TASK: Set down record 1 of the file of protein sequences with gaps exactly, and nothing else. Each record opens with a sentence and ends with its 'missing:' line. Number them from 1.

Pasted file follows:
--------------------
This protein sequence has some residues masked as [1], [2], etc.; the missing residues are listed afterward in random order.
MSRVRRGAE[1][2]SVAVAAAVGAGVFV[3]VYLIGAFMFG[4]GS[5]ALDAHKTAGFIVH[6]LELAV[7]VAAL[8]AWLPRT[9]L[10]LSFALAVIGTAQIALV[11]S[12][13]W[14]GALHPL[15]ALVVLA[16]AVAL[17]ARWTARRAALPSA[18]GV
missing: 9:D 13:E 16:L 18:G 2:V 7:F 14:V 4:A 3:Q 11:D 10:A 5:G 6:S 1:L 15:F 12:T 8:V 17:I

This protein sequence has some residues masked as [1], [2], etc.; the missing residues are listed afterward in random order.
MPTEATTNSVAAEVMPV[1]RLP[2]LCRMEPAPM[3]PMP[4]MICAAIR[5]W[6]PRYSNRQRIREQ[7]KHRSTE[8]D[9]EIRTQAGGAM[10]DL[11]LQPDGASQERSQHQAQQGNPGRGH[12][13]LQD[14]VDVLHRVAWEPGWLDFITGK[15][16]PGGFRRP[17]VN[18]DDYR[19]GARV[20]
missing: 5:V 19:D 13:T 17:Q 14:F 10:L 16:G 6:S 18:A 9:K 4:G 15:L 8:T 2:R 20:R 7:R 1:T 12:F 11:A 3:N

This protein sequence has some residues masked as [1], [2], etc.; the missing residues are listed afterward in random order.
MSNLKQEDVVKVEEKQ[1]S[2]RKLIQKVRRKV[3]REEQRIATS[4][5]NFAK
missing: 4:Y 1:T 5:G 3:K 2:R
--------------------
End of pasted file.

This protein sequence has some residues masked as [1], [2], etc.; the missing residues are listed afterward in random order.
MSRVRRGAE[1][2]SVAVAAAVGAGVFV[3]VYLIGAFMFG[4]GS[5]ALDAHKTAGFIVH[6]LELAV[7]VAAL[8]AWLPRT[9]L[10]LSFALAVIGTAQIALV[11]S[12][13]W[14]GALHPL[15]ALVVLA[16]AVAL[17]ARWTARRAALPSA[18]GV
missing: 9:D 13:E 16:L 18:G 2:V 7:F 14:V 4:A 3:Q 11:D 10:A 5:G 6:S 1:L 15:F 12:T 8:V 17:I